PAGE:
In 1806 the London publishers Bulmer & Cleveland published a book by Joseph Hammer (later Joseph von Hammer-Purgstall), called Ancient Alphabets and Hieroglyphic Characters Explained, with an account of the Egyptian priests. What he had printed in 1806 were his first experiences of research and, possibly to support the wishes of his mighty patron Metternich and surely under the influence of the "black legend" of the Templars in his time, he placed in this review of ancient scripts a hypothesis born from a mere similarity in sound, which would however rouse great shock and interest. Hammer-Purgstall had in fact identified a word written in hieroglyphics, which in his reading sounded like bahumid, and which, if translated into Arabic, meant "calf." We do in fact find that some witnesses, not members of the Order, who testified in the trial of the Templars in England, had mentioned strange rumors including that the Templars kept an idol in the shape of a calf. Furthermore, some testimonies in the trial carried out in southern France featured that strange name, Baphomet, which made such an impression on Hammer-Purgstall because it seemed to approximate his mysterious word.
In 1818 Hammer-Purgstall published the work fated to achieve the highest fame in this area, whose eloquent title was Mysterium Baphometis Revelatum—The Mystery of Baphomet Revealed. The author gave up his former belief that the Templar idol's strange name came from an ancient hieroglyphic term, and embraced a more complex theory: The word was no longer from the Egyptian language, but was a compound of two Greek terms joined to mean a "baptism of the spirit." He claimed that it proved that the Templars had inherited from antiquity, through the Cathar heretics of southern France, the doctrines of the ancient Ophite sect. The latter took their name from the special cult they offered to the snake (Greek Ophis) from the Biblical book of Genesis. To them, the God of the Bible was not the principle of good, but of evil, who out of petty jealousy had kept man in a condition of ignorance; it had been the snake, who was not the enemy but the friend of humankind, who had revealed the path of truth—gnosis (Greek for "knowledge"), divine knowledge.
This was the primeval religion, the most ancient one known; it always survived in the shadows with its secrets, escaping throughout the millennia from the persecutions by the Church and by the various powers that relied on the Church. One of the worst charges the king of France had made against the Templars was that they forced their novices to deny Jesus and spit on the Cross; this could be matched with information from Origen (who had lived in the early 3rd century AD) that the Ophites forced their new members to blaspheme Jesus.
Shortly after the publication of Hammer-Purgstall's theories, it happened that the duke of Blacas, a famous collector of exoteric-type objects, found, as if by magic, two extremely strange little caskets supposedly dated to the Middle Ages and representing some sort of devil cult. The Baphomet received public consecration at that point, which none of the Templar sources, rare and mutually contradictory as they were, could ever grant the henceforth famous shape. It was depicted as a kind of devil with the horns and legs of a ram, the breasts of a woman, and the genitals of a man. The brilliant and dishonest occultist Eliphas Levi rediscovered these fascinating fakes in the late 1800s, finding material in them that was most useful for his speculations; he dressed the ill-defined Baphomet in that threatening devilish majesty in which it towers to this day in so many fantasy pictures. Fans of the occult are free to believe what they wish, but historical evidence leaves no reasonable doubt that Baphomet was nothing but an ugly doll invented—more or less—by romantic fantasy, and still in use to this day to profitably catch the simple-minded.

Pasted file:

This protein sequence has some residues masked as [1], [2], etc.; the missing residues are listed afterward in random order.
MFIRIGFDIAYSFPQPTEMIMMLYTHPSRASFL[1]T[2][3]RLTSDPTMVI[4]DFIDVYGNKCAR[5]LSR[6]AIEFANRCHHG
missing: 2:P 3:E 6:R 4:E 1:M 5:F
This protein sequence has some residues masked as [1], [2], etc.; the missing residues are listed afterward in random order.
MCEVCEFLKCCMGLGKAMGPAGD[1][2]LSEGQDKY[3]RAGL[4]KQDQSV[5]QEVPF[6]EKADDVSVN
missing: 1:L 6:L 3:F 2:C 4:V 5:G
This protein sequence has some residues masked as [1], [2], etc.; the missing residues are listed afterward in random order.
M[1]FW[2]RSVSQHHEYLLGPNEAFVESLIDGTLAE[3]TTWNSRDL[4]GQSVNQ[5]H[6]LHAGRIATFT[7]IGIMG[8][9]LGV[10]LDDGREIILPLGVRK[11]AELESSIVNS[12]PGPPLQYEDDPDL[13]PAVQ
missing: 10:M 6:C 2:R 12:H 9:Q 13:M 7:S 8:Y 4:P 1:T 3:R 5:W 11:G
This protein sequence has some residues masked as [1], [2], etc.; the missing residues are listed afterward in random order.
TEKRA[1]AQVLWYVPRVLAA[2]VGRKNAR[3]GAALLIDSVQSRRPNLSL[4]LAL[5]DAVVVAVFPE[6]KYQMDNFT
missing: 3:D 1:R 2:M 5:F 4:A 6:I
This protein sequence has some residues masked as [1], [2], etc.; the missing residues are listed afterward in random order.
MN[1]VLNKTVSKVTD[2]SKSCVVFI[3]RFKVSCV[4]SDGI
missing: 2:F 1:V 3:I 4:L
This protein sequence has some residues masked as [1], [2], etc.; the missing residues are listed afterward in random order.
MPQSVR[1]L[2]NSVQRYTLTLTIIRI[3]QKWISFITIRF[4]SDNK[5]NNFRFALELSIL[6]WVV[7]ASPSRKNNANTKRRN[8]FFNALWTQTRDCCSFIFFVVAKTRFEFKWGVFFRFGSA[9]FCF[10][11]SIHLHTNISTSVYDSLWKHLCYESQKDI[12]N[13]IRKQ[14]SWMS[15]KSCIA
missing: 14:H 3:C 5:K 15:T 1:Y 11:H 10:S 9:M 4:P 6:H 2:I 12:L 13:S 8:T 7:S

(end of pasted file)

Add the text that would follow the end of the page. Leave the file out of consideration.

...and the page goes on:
French occultist Eliphas Levi wrote this about Baphomet: “According to some, the Baphomet was a monstrous head; according to others, a demon in the form of a goat. A sculptured coffer was disinterred recently in the ruins of an old commandery of the temple, and antiquaries observed upon it a baphometic figure, corresponding in its attributes to the Goat of Mendes and the androgyne of Khunrath. It was a bearded figure with a female body, holding the sun in one hand and the moon in the other, attached to chains. Now this virile head is a beautiful allegory which attributes to thought alone the initiating and creating principle. Here the head represents spirit and the body matter. The orbs enchained to the human form, and directed by that nature of which intelligence is the head, are also magnificently allegorical. The sign, all the same, was discovered to be obscene and diabolical by the learned men who examined it.” Perhaps the most famous image of the horned goat-devil was drawn by Levi.
The Devil is the fifteenth mystery of the Tarot pack. It takes the form of Baphomet (of the Knights Templars) portrayed as having the head and feet of a he-goat and the bosom and arms of a woman. Like the Greek sphinx, it incorporates the four Elements: its black legs correspond to the earth and to the spirits of the nether world; the green scales on its flanks allude to water, the undines, and dissolution; its blue wings to sylphs and also to bats (because the wings are membranous); and the red head is related to fire and salamanders. The aim of the devil is regression or stagnation in what is fragmentary, inferior, diverse and discontinuous. Finally, this Tarot mystery-card is related to the instincts and to desire in all its passionate forms, the magic arts, disorder and perversion.
The scaly pattern on the lower parts of some beings such as mermaids, mermen and Baphomet of the Knights Templar serves to emphasize their association with level symbolism, expressing in visual form the cosmic (or moral) inferiority of what, from the viewpoint of vertical ‘height’, appears below.
In the 19th century, the image of Baphomet was revived among occultists and enthusiasts of ritual magic as noted earlier. The well-known British occultist Aleister Crowley took the name Baphomet at one point in his career. In the 20th century, a version of the image of Baphomet—a goat’s head inscribed in an upside-down pentagram—was adopted by the Church of Satan as its official symbol. The image has also often been associated with witchcraft, but few practitioners of Wicca or other forms of modern neo-paganism use the image in any way, although practitioners of modern Satanism continue to do so.